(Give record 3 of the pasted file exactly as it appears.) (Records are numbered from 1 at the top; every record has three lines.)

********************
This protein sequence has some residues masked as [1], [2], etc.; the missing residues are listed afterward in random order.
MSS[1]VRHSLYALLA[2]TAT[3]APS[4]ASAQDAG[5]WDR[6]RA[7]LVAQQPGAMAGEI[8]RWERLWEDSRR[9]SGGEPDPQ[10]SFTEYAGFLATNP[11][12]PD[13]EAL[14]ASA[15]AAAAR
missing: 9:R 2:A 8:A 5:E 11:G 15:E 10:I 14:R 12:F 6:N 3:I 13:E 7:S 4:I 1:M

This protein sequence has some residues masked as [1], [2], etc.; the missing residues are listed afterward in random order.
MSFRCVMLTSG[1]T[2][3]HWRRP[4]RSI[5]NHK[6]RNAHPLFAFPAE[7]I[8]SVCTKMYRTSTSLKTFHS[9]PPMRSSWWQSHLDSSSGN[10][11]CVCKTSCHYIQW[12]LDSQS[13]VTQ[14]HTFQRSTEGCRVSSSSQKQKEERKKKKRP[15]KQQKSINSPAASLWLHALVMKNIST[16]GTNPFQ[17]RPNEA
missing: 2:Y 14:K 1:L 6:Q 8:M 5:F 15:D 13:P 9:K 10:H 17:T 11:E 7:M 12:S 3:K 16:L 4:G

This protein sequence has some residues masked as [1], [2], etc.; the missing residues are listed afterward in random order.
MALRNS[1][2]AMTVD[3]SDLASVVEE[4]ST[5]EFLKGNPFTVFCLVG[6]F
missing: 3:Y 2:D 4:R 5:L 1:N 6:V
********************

This protein sequence has some residues masked as [1], [2], etc.; the missing residues are listed afterward in random order.
MALRNS[1][2]AMTVD[3]SDLASVVEE[4]ST[5]EFLKGNPFTVFCLVG[6]F
missing: 3:Y 2:D 4:R 5:L 1:N 6:V